A man with a round cutting board in front of him was working with a disgusted look on his face. He was holding a frog in his hand. He was selling frogs in a market in the Glodok district of Jakarta. There were several frogs lying next to the cutting board, and many frogs could be seen in the bucket next to the man. The man had removed the frogs' intestines so that he could sell them.
Here in the Glodok area is Chinatown. They say that Chinese food eats everything but tables and chairs for four-legged things and airplanes for flying things, so these frogs must be destined to be used in Chinese food. I thought so, but in fact, frogs are often used as an ingredient in Indonesian cuisine as well. As I recall, I also saw frogs at Klong Toey Market in Bangkok, Thailand. It may not be so rare to be sold in the market in Southeast Asia. I never ate it, but I heard that there are many restaurants in Indonesia that serve frog dishes. It seems to be common to eat the leg part of the frog as fried food.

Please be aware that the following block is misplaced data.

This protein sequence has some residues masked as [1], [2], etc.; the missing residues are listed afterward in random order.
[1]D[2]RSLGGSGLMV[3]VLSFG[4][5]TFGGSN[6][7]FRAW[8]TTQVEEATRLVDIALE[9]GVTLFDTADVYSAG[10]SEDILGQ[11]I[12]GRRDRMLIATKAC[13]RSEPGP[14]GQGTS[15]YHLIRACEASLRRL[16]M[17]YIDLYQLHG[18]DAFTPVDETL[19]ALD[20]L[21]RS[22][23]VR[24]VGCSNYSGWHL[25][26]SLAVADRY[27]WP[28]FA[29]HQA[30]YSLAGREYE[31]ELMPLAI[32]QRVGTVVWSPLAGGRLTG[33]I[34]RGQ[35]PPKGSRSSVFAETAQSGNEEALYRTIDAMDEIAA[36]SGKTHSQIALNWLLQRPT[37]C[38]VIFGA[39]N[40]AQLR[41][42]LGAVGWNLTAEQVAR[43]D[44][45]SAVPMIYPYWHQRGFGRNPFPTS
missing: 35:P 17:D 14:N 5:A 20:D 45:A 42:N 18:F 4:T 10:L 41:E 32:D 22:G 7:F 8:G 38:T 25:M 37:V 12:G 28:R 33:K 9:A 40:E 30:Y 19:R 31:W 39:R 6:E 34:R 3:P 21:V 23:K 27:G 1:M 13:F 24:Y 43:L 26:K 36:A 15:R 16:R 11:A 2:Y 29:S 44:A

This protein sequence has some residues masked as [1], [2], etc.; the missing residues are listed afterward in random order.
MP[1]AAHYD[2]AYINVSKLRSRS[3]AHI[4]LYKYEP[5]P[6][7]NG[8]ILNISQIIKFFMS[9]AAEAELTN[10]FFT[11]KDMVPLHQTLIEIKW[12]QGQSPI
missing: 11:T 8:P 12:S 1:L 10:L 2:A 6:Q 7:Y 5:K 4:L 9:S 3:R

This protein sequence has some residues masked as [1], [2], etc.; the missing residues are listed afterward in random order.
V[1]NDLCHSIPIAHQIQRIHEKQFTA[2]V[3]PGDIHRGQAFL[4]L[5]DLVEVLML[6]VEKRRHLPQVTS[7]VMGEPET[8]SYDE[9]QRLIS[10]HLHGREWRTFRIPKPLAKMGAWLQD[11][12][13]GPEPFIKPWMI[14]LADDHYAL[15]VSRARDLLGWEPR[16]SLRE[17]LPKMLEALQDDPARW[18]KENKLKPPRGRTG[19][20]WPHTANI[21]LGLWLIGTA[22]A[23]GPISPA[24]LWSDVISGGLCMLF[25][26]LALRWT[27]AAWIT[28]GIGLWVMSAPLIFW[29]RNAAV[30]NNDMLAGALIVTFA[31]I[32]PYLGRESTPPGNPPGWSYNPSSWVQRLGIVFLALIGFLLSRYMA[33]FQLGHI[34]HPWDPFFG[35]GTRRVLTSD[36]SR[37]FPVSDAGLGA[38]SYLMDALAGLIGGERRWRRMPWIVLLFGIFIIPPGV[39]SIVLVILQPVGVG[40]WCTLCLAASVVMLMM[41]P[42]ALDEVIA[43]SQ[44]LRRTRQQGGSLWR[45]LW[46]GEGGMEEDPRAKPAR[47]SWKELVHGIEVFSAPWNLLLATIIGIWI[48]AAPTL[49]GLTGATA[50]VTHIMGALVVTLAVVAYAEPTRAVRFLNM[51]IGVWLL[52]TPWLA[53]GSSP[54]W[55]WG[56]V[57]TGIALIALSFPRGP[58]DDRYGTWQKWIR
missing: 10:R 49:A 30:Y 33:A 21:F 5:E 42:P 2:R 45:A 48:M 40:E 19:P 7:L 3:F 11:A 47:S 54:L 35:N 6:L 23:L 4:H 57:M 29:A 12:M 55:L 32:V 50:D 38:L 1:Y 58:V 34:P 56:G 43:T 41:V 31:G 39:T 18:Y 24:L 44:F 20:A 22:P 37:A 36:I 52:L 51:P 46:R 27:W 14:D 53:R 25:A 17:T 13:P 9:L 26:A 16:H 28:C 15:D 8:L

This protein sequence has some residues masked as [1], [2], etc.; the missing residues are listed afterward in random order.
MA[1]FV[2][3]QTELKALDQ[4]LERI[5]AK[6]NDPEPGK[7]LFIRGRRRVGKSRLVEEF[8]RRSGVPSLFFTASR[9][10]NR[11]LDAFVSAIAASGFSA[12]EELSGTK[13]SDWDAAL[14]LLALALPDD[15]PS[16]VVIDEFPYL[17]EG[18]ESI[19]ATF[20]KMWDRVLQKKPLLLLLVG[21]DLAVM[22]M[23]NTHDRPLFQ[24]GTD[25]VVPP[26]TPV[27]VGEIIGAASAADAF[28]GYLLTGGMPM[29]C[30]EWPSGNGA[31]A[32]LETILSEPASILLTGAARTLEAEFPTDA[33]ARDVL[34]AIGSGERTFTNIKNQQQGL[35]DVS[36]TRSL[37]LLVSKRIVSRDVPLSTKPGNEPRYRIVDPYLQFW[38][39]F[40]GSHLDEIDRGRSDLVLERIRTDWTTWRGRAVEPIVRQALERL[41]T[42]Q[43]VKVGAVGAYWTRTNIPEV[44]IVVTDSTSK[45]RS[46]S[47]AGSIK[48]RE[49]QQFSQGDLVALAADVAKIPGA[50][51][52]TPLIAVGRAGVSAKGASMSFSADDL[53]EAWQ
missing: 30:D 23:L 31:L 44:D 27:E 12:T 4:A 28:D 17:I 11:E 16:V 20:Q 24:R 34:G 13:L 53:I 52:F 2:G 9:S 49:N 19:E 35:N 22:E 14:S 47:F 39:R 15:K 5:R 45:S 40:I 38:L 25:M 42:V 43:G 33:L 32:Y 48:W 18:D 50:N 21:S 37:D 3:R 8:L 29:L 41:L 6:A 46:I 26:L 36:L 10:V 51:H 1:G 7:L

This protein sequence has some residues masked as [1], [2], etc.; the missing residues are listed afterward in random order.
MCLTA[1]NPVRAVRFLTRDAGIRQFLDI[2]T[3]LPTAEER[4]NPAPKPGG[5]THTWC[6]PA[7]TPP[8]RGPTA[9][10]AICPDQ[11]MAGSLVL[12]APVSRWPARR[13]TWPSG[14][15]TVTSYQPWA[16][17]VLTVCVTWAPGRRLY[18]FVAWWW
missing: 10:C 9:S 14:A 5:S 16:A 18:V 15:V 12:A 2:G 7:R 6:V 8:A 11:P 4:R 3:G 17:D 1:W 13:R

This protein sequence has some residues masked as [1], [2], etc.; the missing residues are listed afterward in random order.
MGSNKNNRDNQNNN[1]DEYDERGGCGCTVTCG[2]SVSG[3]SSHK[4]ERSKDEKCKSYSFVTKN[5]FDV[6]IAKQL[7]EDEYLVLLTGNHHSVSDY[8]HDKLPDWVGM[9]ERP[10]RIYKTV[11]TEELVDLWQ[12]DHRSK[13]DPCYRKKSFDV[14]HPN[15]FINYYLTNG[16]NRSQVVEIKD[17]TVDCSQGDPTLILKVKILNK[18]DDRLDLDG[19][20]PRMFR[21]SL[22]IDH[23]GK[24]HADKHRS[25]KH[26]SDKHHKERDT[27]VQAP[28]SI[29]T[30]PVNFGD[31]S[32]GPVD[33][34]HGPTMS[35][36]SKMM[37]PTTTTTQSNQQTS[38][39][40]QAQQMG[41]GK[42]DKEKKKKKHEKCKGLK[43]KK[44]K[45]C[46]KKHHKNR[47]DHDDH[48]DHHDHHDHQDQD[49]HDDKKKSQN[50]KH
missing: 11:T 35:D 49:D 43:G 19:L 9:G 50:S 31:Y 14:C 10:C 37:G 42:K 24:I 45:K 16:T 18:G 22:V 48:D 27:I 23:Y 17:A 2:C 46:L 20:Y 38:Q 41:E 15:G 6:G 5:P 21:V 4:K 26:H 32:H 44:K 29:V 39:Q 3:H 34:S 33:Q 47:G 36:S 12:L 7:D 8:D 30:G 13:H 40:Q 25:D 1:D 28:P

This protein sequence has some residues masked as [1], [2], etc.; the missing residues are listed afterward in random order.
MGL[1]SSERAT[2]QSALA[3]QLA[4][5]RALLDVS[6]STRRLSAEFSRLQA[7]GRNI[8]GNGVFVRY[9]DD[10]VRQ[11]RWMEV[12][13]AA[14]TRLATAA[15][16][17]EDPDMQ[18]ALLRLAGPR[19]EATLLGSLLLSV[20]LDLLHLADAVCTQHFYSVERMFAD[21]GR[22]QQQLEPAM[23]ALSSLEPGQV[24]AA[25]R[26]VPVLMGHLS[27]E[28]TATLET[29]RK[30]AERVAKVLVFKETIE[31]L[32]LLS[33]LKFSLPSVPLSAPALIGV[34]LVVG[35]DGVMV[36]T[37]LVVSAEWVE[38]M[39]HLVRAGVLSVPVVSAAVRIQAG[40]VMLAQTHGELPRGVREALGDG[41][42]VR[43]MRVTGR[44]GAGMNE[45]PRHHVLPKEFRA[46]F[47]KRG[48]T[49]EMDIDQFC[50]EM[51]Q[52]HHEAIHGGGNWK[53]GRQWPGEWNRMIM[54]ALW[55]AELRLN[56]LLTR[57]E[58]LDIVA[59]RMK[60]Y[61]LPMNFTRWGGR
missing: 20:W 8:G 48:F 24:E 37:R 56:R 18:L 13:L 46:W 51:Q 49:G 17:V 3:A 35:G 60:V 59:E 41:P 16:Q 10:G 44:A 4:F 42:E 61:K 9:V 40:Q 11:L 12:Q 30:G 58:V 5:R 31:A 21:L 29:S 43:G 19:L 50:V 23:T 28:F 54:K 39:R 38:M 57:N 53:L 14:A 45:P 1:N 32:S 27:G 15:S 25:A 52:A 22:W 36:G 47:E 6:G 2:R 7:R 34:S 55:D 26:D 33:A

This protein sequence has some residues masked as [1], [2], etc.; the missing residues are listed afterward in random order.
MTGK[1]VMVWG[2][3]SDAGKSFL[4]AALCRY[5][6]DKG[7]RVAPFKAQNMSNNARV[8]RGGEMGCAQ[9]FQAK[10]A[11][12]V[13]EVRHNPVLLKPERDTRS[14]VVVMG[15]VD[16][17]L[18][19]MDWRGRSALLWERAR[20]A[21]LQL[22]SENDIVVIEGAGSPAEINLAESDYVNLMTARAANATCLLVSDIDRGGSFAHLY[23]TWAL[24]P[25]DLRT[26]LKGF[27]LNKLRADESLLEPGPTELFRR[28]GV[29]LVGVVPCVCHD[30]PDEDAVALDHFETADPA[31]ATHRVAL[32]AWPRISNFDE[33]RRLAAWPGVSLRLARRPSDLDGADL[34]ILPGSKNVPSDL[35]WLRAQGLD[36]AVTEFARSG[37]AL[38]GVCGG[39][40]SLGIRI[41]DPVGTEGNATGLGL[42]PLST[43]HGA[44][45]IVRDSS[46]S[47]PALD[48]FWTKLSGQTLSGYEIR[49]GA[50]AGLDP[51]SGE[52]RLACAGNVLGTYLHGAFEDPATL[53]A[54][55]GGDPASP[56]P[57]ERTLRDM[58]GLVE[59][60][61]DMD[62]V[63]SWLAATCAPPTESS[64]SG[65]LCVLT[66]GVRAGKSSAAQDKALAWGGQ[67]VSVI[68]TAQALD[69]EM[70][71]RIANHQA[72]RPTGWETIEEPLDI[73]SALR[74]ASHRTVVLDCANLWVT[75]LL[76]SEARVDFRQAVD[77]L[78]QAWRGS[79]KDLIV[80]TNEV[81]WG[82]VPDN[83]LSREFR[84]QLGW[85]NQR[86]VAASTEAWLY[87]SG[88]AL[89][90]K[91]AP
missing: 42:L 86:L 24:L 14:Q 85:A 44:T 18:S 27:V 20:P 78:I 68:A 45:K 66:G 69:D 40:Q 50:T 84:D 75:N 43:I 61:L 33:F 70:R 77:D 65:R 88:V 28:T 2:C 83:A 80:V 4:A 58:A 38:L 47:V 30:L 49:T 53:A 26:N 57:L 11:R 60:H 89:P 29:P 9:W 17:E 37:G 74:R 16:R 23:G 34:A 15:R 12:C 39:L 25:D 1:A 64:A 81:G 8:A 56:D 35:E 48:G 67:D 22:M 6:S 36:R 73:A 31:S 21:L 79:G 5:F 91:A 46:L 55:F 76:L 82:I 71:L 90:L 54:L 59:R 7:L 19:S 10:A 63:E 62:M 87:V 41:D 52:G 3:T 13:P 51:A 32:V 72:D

In Indonesia, not only do they use frogs as an ingredient in their own cuisine, but they also export them actively. According to a report by Hiroshima University, this country exported 4,538 tons of frog meat in 2006, which is a little old data. And interestingly, Japan used to export food frogs too. At its peak in 1969, Japan exported 967.7 tons of edible frogs to the United States. This is a bit surprising.
October 31, 2020
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